Hiya, Fatheads. Long time since I’ve got to take over the Big Chair!
I guess Tom’s somewhere out on the Gulf enjoying himself right now. Meaning his presentation was scheduled early in the Low Carb Cruise, so he’s done by now and doesn’t have to practice another 20 or 30 times, like I’m sure he did last week. I’m sure he’s staying busy, though, getting to meet with new Fat Heads and reconnect with old friends.
I’m actually enjoying myself on the Gulf, too. I am, however, decidedly un-busy. We’re back on Dauphin Island, Alabama. We’ve been here a number of times, and the point of coming here is to be un-busy. We’re with about half of The Wife’s clan — her sister and brother-in-law and our niece and 2 nephews, the niece’s husband; our three sons, daughter, son-in-law, and the two grandkids.
The grandkids are the reason we’re here. I’d been adamant for the last several years that I wasn’t coming back. Don’t get me wrong, I love it here. House facing the Gulf (we actually have two houses this time to accommodate all 15 people), The Wife and I doing most of the cooking, everyone else doing most of the cleaning, hanging out on the beach, watching the shrimp boats go out with the dolphins trolling behind them for the freebies that fall out of the nets.
It’s just that we’ve done it several times and I was done. I kept arguing that I didn’t want to have a one destination bucket list. This year, The Wife pointed out that this would be the first time The Grandkids would be able to come, too, and wouldn’t it be great to see them at the ocean for the first time.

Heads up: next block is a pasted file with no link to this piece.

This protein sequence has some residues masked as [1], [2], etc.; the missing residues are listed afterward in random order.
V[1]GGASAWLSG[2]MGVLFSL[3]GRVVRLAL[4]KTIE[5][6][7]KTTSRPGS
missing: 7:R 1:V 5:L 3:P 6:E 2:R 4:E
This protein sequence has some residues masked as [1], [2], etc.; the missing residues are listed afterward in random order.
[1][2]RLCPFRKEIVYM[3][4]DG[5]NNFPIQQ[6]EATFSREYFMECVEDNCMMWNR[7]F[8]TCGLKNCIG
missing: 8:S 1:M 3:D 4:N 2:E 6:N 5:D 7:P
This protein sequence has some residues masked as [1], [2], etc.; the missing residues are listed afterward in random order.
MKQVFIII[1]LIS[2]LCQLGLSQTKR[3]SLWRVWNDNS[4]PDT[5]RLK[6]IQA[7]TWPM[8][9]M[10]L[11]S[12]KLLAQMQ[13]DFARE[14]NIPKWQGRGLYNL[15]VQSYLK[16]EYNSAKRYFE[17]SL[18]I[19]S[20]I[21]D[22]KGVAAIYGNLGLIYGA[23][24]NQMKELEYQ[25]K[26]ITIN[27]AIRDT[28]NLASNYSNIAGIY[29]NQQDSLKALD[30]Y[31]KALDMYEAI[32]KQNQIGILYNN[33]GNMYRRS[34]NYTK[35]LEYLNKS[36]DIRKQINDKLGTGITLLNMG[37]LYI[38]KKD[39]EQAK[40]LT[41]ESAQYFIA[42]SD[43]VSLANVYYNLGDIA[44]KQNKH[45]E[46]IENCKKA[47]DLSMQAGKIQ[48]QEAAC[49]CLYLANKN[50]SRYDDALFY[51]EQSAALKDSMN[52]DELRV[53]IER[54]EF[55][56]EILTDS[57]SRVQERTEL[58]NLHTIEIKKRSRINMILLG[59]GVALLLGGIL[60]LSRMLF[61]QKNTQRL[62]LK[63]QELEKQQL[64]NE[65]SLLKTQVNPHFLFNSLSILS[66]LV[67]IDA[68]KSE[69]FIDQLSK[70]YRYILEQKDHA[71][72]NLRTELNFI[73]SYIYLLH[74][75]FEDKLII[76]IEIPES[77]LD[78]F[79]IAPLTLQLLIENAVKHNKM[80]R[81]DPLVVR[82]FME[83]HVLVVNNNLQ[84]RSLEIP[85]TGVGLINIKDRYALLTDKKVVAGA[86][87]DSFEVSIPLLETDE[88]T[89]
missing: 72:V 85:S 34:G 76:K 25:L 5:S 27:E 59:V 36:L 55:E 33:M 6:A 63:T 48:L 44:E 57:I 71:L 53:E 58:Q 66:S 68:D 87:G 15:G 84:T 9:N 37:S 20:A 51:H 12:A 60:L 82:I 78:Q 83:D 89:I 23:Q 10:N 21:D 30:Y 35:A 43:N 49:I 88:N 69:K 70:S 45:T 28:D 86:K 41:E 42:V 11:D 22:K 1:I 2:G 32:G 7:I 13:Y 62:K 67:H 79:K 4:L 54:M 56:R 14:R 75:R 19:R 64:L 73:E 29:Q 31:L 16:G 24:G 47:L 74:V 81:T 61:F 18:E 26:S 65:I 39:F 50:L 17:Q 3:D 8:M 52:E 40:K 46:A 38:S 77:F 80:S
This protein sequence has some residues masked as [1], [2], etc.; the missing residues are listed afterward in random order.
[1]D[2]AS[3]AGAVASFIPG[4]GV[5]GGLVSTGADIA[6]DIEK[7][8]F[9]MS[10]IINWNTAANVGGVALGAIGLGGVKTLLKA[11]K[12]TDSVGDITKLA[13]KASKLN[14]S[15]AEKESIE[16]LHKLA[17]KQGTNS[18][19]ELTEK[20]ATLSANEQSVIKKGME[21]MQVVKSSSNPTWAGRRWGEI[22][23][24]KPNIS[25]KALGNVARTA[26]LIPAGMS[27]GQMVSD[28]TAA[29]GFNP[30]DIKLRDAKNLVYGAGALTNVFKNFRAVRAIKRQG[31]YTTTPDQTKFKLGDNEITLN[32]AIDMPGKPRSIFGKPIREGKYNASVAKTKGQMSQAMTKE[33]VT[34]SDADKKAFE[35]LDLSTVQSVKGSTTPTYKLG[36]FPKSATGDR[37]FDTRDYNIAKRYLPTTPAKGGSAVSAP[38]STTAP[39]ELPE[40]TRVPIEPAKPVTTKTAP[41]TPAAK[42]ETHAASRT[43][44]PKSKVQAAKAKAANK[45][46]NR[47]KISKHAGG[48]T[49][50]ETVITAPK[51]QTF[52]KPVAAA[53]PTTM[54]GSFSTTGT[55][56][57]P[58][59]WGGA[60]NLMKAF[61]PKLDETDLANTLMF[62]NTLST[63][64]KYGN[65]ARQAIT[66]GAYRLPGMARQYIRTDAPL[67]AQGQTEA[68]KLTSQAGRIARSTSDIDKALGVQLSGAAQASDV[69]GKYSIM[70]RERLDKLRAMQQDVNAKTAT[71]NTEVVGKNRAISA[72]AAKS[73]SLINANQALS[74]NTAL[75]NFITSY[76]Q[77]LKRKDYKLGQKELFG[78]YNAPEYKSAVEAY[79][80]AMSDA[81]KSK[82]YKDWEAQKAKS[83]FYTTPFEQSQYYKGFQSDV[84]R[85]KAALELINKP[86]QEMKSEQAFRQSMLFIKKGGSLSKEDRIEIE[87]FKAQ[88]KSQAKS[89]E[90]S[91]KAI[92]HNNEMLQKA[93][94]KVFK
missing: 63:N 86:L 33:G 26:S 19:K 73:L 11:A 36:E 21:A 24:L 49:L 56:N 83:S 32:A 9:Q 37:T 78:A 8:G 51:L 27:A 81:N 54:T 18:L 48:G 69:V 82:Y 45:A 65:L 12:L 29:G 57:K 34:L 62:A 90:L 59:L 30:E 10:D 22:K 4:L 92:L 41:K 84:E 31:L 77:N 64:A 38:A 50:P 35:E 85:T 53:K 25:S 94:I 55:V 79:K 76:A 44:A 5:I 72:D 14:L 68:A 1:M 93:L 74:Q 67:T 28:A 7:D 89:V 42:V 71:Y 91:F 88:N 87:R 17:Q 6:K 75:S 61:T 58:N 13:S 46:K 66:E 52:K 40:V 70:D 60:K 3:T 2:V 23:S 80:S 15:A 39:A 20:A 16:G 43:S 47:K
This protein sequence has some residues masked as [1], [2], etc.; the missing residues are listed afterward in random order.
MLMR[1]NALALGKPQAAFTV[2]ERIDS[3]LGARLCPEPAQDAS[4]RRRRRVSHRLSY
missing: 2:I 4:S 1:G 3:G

n.b., folks — there’s no actual defense against that one.
And it’s been awesome.
Anyway, on to the topic at hand. Have you ever read a book, then decided that something you normally would’ve considered insane somehow seemed like a perfectly fine idea? I mean a nonfiction book, but with a compelling story, fascinating (real) characters, great drama, and then also with a kicker that gives you one of those “aha!” moments that makes it feel personal to the point you want to at least get a taste of what the characters are doing.
Well, I read this book a little while ago:
Born to Run, by Christopher McDougall
(And no — if you’re familiar with the book I’m not saying I’m out to take on an ultra-marathon!)
Here’s how the author summarizes the broad trajectory of the tale at the beginning of chapter 2:
“It all began with a simple question that no one could answer.
It was a five-word puzzle that led me to a photo of a very fast man in a very short skirt, and from there it only got stranger. Soon, I was dealing with a murder, drug guerrillas, and a one-armed man with a cream-cheese cup strapped to his head. I met a beautiful blond forest ranger who slipped out of her clothes and found salvation by running naked in the Idaho forests, and a young surfer babe in pigtails who ran straight toward her death in the desert. A talented young runner would die. Two others would barely escape with their lives.
I kept looking, and stumbled across the Barefoot Batman … Naked Guy … Kalahari Bushmen … the Toenail Amputee .. a cult devoted to distance running and sex parties .. the Wild Man of the Blue Ridge Mountains … and, ultimately, the ancient tribe of the Tarahumara and their shadowy disciple, Caballo Blanco.